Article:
As five states in India go to the polls in February and early March, it marks the first public litmus test for Prime Minister Narendra Modi's government and its move last November to remove 500- and 1,000-rupee notes in a bid to crack down on corruption.
The bold step meant that, overnight, up to 86% of the country's bank notes were unusable. We've seen the reports and pictures of long queues outside Indian banks as people rushed to get their old notes deposited and receive new ones. The country was shaken by the abruptness and confusion of the process.
The demonetization announcement similarly caught the real estate industry off guard. It hit the secondary resale market in particular, as it is traditionally one with significant cash transactions. Cash makes up about 30-40% of the total sale value, and it is not unusual to see hard currency take up 50% or more in the luxury market. According to JLL estimates, sales in the secondary resale market have fallen by at least 30% for the last three months.
The primary sales markets in second- and third-tier Indian cities have felt the crunch as well, since informal sources of capital are no longer available for smaller developers. But major Indian cities remain mostly resilient to the effect of demonetization as the market is underpinned by credible, big developers.
Short-term pain, long-term gain
However, demonetization's pain points should not detract from the larger promise of reforms for the country.
As we talk to investors and occupiers, many are already discussing the upsides for the real estate industry. The curb on cash means greater transparency as more transactions will occur through proper banking channels. This will give India a boost globally as it moves toward a more transparent market. Private equity funds and institutional investors are more likely to invest in cities with transparent real estate markets. In fact, 75% of global real estate investment is in the top-10 most transparent markets, according to our latest Global Real Estate Transparency Index. Currently, India's tier-one and tier-two cities are ranked in the 30s, but on a clear upward trajectory.
Demonetization and the passing last year of the Real Estate Regulation and Development Act, or RERA, are part of greater structural change for the benefit of homebuyers, correcting the trust deficit between buyers and developers as only responsible developers can adhere to RERA's measures.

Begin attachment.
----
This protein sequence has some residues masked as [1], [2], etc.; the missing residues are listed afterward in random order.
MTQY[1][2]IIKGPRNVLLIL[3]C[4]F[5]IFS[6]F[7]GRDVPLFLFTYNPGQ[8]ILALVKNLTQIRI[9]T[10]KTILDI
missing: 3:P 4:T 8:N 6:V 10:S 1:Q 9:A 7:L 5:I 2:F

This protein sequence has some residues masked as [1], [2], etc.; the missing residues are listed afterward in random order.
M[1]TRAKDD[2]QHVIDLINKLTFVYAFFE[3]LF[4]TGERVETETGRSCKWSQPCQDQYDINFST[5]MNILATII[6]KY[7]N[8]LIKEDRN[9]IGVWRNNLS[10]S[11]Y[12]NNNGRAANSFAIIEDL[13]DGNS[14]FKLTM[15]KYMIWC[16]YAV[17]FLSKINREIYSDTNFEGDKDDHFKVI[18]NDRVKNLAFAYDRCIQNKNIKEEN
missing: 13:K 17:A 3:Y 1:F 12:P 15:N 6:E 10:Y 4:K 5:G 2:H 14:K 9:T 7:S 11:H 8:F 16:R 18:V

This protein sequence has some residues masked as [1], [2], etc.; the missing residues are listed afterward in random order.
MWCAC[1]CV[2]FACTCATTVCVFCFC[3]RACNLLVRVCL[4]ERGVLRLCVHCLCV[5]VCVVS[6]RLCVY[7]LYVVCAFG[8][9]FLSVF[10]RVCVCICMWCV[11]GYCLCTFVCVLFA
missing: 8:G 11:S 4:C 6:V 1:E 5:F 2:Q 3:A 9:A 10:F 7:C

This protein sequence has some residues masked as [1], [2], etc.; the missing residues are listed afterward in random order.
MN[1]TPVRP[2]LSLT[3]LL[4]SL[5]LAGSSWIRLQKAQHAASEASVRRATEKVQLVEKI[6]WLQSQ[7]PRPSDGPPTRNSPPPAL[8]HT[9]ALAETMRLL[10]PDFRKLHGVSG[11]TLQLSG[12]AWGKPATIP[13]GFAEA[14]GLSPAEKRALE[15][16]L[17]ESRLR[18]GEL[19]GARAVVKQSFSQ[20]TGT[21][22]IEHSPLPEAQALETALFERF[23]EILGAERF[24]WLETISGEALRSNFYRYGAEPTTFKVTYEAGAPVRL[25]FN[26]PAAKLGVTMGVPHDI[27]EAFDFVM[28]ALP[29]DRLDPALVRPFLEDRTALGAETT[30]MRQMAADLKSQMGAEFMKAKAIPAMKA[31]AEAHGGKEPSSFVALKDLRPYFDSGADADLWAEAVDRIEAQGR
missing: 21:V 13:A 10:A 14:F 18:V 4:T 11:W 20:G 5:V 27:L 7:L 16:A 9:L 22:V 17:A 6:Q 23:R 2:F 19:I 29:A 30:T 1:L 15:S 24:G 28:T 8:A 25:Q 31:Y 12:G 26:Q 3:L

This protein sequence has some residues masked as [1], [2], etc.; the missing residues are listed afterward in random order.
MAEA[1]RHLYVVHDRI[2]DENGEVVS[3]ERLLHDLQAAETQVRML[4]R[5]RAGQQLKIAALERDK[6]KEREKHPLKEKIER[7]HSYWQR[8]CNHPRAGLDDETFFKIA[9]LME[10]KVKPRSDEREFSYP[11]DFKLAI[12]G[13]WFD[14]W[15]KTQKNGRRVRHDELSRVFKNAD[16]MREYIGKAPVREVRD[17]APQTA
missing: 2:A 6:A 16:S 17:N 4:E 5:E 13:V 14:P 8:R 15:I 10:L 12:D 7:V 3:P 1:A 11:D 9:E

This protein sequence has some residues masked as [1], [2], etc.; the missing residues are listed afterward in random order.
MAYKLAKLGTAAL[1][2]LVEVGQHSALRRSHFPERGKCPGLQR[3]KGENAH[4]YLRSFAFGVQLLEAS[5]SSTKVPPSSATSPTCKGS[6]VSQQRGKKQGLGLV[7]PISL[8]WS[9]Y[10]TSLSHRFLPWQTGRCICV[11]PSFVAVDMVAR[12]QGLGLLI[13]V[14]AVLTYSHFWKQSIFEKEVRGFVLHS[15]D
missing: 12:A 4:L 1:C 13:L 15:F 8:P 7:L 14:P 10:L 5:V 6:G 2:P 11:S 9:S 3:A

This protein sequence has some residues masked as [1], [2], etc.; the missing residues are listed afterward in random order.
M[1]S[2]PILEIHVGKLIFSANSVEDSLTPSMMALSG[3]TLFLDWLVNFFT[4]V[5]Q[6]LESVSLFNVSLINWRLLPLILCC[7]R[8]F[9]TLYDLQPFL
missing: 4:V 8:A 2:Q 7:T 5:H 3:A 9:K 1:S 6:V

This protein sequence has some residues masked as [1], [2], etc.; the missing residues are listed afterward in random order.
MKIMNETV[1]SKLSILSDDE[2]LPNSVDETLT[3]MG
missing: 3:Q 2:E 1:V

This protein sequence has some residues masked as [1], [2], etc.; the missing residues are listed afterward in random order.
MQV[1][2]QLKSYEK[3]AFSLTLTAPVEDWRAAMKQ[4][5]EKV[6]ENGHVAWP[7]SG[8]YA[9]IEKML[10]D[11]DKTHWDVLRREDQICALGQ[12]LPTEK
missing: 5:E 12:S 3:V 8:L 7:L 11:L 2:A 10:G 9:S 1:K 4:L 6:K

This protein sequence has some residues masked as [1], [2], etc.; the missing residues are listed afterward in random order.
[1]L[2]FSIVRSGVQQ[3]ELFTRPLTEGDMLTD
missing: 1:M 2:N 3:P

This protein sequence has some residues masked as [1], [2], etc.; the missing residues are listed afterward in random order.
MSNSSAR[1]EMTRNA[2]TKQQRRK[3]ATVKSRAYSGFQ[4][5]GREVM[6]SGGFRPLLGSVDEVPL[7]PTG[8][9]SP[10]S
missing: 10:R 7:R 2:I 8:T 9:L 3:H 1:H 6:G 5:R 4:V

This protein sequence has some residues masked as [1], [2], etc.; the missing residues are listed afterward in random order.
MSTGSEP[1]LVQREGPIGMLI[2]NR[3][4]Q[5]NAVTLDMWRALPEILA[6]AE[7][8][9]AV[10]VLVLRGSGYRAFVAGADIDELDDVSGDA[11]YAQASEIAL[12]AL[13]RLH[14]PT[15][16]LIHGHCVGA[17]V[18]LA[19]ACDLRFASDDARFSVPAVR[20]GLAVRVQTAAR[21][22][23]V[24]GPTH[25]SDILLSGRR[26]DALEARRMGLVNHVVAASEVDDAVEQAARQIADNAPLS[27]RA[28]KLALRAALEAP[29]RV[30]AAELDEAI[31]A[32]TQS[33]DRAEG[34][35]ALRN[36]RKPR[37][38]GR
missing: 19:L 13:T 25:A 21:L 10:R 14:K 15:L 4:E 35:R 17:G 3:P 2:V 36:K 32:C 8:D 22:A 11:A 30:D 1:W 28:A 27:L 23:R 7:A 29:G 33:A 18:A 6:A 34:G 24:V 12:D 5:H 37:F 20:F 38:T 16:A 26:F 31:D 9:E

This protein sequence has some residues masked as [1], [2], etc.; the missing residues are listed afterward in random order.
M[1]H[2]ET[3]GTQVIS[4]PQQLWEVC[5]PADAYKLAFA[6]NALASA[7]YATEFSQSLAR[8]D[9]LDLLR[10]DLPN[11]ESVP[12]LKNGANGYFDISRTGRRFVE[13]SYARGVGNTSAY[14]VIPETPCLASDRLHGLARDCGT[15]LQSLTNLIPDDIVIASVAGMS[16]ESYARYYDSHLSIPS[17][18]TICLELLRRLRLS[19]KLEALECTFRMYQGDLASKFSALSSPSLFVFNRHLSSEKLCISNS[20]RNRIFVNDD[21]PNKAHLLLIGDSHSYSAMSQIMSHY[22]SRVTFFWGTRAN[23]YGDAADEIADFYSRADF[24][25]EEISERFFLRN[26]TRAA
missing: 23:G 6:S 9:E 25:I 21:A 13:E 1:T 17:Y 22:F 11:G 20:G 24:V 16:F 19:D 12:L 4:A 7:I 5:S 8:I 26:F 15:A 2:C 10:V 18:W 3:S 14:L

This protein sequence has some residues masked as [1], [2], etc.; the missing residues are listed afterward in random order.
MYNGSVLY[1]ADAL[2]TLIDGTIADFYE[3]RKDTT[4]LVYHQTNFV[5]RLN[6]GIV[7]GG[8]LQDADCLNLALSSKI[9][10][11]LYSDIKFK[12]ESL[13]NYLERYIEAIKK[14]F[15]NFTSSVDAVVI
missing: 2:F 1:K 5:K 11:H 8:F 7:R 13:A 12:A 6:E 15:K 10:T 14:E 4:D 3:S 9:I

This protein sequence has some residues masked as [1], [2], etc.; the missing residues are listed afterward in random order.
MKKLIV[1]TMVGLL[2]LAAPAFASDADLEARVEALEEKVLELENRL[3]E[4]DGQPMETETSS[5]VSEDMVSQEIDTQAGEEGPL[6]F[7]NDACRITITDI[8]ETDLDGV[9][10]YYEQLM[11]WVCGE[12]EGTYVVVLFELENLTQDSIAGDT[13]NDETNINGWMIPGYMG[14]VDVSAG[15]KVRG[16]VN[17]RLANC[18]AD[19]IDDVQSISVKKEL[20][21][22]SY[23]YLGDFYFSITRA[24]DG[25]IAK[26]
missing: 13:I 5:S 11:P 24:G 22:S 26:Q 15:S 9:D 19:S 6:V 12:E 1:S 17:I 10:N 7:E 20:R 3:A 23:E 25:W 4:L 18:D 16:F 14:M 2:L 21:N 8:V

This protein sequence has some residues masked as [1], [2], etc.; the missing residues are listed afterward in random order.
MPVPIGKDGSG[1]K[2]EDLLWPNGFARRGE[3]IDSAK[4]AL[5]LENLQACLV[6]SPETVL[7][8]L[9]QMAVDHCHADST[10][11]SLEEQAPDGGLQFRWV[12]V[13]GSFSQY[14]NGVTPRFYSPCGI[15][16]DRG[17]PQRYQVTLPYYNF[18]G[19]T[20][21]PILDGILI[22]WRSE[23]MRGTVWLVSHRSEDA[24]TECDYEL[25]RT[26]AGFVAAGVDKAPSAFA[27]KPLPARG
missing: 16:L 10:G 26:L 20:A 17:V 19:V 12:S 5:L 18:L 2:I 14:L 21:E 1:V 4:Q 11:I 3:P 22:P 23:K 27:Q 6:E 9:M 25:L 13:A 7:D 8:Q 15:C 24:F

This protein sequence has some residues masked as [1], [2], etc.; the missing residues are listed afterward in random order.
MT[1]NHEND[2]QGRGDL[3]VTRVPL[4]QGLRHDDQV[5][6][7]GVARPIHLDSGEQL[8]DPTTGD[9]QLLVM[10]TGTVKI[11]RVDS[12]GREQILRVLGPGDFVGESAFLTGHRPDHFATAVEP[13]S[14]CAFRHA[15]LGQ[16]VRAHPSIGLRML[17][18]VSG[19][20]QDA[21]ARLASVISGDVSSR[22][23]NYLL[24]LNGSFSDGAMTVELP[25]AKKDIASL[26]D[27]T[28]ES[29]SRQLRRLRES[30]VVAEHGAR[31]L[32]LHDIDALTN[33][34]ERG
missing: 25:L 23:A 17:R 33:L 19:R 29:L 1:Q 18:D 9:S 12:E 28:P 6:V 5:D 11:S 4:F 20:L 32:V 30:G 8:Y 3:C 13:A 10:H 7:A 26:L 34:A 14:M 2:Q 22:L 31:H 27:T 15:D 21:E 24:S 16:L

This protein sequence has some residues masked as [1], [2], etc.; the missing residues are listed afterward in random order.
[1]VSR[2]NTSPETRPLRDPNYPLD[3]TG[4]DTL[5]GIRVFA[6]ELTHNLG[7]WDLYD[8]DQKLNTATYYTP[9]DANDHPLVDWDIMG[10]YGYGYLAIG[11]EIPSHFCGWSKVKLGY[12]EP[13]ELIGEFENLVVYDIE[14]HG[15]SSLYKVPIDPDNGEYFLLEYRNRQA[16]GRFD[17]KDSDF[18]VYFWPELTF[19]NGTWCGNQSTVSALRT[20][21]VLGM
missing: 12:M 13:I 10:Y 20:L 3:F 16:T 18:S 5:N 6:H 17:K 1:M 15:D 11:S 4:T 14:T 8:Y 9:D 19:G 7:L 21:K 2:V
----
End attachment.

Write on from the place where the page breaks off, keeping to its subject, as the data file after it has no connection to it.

With greater regulation and a real impetus behind the cleanup, consolidation activity will pick up. Smaller developers will get weeded out or enter into joint ventures and joint developments. Companies facing liquidity issues might also end up selling their land to competitors. We've already seen that happening with big players like Godrej Properties and the Tata group launching joint projects with local developers.
Post-demonetization, Indian banks have also lowered interest rates. In early January this year, State Bank of India announced it was cutting its one-year marginal cost of the lending rate from 8.9% to 8%, while its home loans rates were slashed from 9.1% to 8.6% with several other lenders following suit. As home loans become more affordable and readily available, they make it easier for the Indian middle class to buy a home.
The bigger picture
India's bold demonetization policy was quickly pushed through just before Modi reached his midterm mark on Nov. 26, 2016. In the course of his 2.5 years at the helm, things have certainly looked up for the real estate business, with increased participation by institutional investors, greater transparency and inflation under control.
As a follow-up to demonetization, the implementation of the Goods and Service Tax to be rolled out in April, which includes tax on land and other immovable properties, will further support the development of the real estate industry. As these changes occur, we expect to see increasing participation by international investors. In particular, Fosun International, a Chinese conglomerate, has revealed plans to invest up to $1 billion in India, while developers such as Dalian Wanda Group and China Fortune Land Development are working with state governments to set a base for large-scale development.
Policies like demonetization and the GST are not silver bullets for India's real estate industry. It will take time to fix some of the systemic issues, but these efforts show the positive direction that the industry is heading toward.
Anthony Couse is the Asia Pacific CEO at JLL.